If you were a fan of the TV series Seinfeld you will remember the scene where a woman was breaking up with George Costanza. During that conversation the line “it’s not you, it’s me” was born.

This line was an instant classic. It was repeated throughout school hallways, offices boardrooms and in family homes. It was a cute & sarcastic way for a person to let another person know…it really is you, it’s not me!


However, truth be told, George was really onto something. The idea of “it’s not you, it’s me” is directly applicable when we are judging others. Let us set the record straight and all come clean shall we – we all judge! Admit it!

“Hello my name is Sean Hubbard and I am a judger.” That feels good to get that off my chest. You try it!

I am not proud of my judgment. I do not intentionally judge. I don’t even like judgment, yet I still find myself judging. After all, I am human.

I have learned that when I am judging others, I am in fact judging myself. My disdain of another is actually a commentary on me.

Here are three reasons why judgment of another person occurs:

  1. Incongruent Actions: When others behave and act in a way you wouldn’t, you judge the person because their actions are conflicting with your values. You tend to become a little righteous when your values are being stepped on so you judge that person as being “bad” or “wrong” because they don’t share your values.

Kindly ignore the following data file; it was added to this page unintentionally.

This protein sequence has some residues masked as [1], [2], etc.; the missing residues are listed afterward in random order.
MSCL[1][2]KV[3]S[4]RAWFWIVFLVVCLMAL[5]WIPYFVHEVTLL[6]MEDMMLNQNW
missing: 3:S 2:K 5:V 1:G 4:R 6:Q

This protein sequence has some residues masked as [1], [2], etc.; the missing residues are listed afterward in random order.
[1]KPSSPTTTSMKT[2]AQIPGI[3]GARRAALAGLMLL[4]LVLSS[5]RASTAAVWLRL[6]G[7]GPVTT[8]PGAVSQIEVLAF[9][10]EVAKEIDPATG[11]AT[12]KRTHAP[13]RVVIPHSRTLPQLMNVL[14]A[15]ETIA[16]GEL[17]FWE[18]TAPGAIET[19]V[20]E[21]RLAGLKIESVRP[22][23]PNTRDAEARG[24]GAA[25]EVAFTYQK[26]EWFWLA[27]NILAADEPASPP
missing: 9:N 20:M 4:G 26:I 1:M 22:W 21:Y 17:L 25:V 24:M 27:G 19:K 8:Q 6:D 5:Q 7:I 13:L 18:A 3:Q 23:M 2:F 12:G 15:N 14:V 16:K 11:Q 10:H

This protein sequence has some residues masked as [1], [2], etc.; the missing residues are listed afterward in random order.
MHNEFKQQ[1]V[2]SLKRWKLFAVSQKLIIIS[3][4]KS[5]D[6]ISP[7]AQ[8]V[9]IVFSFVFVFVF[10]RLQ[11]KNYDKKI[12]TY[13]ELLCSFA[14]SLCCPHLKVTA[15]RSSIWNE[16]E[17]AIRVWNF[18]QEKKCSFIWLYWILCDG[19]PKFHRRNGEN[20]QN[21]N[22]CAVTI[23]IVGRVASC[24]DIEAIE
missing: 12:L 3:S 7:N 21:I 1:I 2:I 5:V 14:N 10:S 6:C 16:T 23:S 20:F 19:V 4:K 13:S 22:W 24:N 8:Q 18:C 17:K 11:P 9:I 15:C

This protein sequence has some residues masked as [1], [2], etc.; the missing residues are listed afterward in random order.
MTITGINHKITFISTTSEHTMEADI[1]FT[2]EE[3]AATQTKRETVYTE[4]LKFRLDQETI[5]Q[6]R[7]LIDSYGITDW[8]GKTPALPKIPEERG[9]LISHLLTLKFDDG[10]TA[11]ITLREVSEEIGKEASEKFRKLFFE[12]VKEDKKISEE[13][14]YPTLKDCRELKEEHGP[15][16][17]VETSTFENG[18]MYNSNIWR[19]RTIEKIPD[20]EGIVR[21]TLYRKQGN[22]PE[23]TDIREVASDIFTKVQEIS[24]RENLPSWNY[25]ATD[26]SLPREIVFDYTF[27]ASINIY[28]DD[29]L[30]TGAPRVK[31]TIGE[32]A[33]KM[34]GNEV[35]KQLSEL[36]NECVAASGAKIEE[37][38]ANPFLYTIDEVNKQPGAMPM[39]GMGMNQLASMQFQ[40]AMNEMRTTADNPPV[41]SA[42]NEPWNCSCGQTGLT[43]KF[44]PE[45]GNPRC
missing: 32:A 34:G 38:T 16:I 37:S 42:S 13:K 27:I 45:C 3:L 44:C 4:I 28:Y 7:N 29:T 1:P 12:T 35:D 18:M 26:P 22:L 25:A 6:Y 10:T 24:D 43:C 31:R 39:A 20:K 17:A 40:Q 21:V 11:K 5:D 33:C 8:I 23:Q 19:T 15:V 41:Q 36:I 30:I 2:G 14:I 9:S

1. Envy: You can’t be good at everything. And there are some things you wish you could do that you can’t. Often you become insecure about your lack of skills. So when you see someone performing a skill that you can’t, envy kicks in and you judge that behaviour as stupid, or bad, or arrogant (fill in the blank). But deep down you are just jealous.
  1. The Ugly Truth: There are certain characteristic traits you do not like about yourself. In fact you hate them. These are the dark and ugly qualities that when exposed have a negative impact on your life. You learned to either ignore them or you have tried to disown them altogether (telling yourself they don’t exist). The ugly truth is that these negative traits are a part of you, and always will be. Because you won’t admit or accept the ugly truth, you project your disdain for yourself onto others when their actions reflect those traits.

I still judge; however I am able to quickly recognize why I am judging and I can consciously stop. This has proven quite beneficial because it allows me to be more accepting of others, more productive in situations, and more accepting of myself.

The next time you find yourself judging someone else ask yourself “Am I judging this person because of incongruent actions, envy, or the ugly truth?” I think you will be amazed at your answer.